Background: Stage for stage, rectal cancer has historically been associated with inferior survival compared with colon cancer. Randomized trials of rectal cancer have generally demonstrated improvements in locoregional relapse but not survival.
Objective: We compared therapy and outcomes of colon versus rectal cancer in 2 time cohorts to determine if relative improvements have occurred.
Patients and Methods: Patients with resected stage II/III colorectal cancer referred to the British Columbia Cancer Agency in 1989/1990 and 2001/2002 were identified. The higher of clinical or pathologic stage was used for patients receiving preoperative chemoradiation. Disease-specific survival (DSS) and overall survival (OS) were compared for rectal and colon cancer between the 2 cohorts. Kaplan-Meier method was used for survival analysis.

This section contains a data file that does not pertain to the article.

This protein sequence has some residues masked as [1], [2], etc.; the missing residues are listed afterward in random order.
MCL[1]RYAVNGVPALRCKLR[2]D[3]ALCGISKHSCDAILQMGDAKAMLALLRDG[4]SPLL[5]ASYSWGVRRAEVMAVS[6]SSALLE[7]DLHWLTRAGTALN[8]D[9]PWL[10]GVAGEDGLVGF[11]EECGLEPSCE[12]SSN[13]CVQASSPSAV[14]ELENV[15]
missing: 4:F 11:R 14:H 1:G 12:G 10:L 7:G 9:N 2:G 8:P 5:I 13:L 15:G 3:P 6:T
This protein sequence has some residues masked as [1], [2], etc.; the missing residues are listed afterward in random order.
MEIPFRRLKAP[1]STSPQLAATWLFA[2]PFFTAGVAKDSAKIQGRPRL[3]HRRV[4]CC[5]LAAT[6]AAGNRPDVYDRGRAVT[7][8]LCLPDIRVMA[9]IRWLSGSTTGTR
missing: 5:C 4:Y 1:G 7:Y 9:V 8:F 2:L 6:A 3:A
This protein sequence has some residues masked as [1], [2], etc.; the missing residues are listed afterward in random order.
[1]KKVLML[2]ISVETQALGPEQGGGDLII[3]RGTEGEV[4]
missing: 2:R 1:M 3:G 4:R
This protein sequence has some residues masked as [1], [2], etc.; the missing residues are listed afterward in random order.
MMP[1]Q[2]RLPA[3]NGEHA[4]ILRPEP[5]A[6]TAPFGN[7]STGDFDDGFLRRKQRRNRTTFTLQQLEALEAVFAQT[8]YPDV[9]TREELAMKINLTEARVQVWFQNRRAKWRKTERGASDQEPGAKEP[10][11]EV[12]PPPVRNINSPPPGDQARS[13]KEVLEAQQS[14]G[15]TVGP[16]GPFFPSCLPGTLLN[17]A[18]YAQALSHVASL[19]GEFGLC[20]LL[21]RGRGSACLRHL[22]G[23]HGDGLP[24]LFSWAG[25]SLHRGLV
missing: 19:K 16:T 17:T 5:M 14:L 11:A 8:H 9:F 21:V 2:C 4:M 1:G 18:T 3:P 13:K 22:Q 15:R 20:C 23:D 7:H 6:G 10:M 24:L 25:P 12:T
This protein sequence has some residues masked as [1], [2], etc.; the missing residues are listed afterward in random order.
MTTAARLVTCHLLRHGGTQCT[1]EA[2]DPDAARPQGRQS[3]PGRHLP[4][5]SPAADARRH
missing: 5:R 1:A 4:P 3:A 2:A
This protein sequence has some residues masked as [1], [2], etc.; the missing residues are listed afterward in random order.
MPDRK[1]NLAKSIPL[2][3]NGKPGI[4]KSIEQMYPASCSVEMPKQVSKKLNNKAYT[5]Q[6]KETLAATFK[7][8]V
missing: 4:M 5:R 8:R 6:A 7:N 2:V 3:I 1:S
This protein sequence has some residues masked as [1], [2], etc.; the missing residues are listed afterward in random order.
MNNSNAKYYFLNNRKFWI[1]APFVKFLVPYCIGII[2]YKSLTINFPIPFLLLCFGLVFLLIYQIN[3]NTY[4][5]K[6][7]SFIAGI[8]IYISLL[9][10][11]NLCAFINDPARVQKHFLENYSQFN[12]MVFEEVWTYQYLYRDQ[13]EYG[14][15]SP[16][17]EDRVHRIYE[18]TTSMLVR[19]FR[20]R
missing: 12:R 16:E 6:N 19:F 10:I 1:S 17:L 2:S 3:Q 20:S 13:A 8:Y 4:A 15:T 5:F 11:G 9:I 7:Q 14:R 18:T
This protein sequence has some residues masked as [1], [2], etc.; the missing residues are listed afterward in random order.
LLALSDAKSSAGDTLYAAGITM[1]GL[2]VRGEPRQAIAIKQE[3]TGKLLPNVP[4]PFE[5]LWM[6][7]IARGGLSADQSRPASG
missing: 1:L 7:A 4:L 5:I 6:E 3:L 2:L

Results: A total of 1427 patients were included, with 375 from 1989/1990 and 1052 from 2001/2002. Between 1989/1990 and 2001/2002 there were significant increases in the use of perioperative chemotherapy for both rectal and colon cancer (P<0.001) and use of preoperative radiation therapy (P<0.001) and total mesorectal excision (P<0.001) in rectal cancer. DSS significantly improved for rectal (P<0.001) but not colon cancer (P=0.069). Five-year OS was significantly inferior for rectal versus colon cancer in 1989/1990 (46.1% vs. 57.2%, P=0.023) and was similar to that of colon cancer in 2001/2002 (63.7% vs. 66.2%, P=0.454).
Conclusions: Advances in locoregional and systemic therapy significantly improved survival among patients with rectal cancer. DSS and OS are now similar between colon and rectal cancer for both stage II and III disease.